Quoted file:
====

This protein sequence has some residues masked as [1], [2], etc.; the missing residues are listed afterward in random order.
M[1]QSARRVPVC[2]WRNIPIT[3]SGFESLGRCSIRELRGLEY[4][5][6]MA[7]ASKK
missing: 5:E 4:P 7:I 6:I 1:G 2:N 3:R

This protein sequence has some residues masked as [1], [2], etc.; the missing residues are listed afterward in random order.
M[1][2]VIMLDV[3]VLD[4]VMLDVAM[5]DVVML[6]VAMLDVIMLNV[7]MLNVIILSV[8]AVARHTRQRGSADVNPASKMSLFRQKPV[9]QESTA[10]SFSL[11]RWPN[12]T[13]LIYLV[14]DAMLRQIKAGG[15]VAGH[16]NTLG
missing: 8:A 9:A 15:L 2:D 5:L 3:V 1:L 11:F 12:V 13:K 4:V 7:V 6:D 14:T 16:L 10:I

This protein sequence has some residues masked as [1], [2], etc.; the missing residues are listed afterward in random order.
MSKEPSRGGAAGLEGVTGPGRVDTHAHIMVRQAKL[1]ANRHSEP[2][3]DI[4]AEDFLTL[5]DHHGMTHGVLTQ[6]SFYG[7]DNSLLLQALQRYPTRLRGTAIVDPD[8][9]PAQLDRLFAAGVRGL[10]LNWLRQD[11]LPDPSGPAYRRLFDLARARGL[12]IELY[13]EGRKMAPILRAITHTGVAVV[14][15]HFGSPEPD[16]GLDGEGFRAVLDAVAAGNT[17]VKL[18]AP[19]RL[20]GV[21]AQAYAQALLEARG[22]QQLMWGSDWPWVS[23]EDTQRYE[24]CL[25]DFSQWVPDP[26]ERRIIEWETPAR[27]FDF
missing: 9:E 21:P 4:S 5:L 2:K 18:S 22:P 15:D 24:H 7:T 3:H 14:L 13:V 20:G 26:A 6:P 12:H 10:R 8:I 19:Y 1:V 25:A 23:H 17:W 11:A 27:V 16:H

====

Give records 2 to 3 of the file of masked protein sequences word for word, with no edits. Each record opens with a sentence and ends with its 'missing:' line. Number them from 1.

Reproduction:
This protein sequence has some residues masked as [1], [2], etc.; the missing residues are listed afterward in random order.
M[1][2]VIMLDV[3]VLD[4]VMLDVAM[5]DVVML[6]VAMLDVIMLNV[7]MLNVIILSV[8]AVARHTRQRGSADVNPASKMSLFRQKPV[9]QESTA[10]SFSL[11]RWPN[12]T[13]LIYLV[14]DAMLRQIKAGG[15]VAGH[16]NTLG
missing: 8:A 9:A 15:L 2:D 5:L 3:V 1:L 11:F 12:V 13:K 4:V 7:V 6:D 14:T 16:L 10:I

This protein sequence has some residues masked as [1], [2], etc.; the missing residues are listed afterward in random order.
MSKEPSRGGAAGLEGVTGPGRVDTHAHIMVRQAKL[1]ANRHSEP[2][3]DI[4]AEDFLTL[5]DHHGMTHGVLTQ[6]SFYG[7]DNSLLLQALQRYPTRLRGTAIVDPD[8][9]PAQLDRLFAAGVRGL[10]LNWLRQD[11]LPDPSGPAYRRLFDLARARGL[12]IELY[13]EGRKMAPILRAITHTGVAVV[14][15]HFGSPEPD[16]GLDGEGFRAVLDAVAAGNT[17]VKL[18]AP[19]RL[20]GV[21]AQAYAQALLEARG[22]QQLMWGSDWPWVS[23]EDTQRYE[24]CL[25]DFSQWVPDP[26]ERRIIEWETPAR[27]FDF
missing: 9:E 21:P 4:S 5:L 2:K 18:S 22:P 15:D 24:H 7:T 3:H 14:L 13:V 20:G 26:A 6:P 12:H 10:R 8:I 19:Y 1:V 25:A 23:H 17:W 11:A 27:V 16:H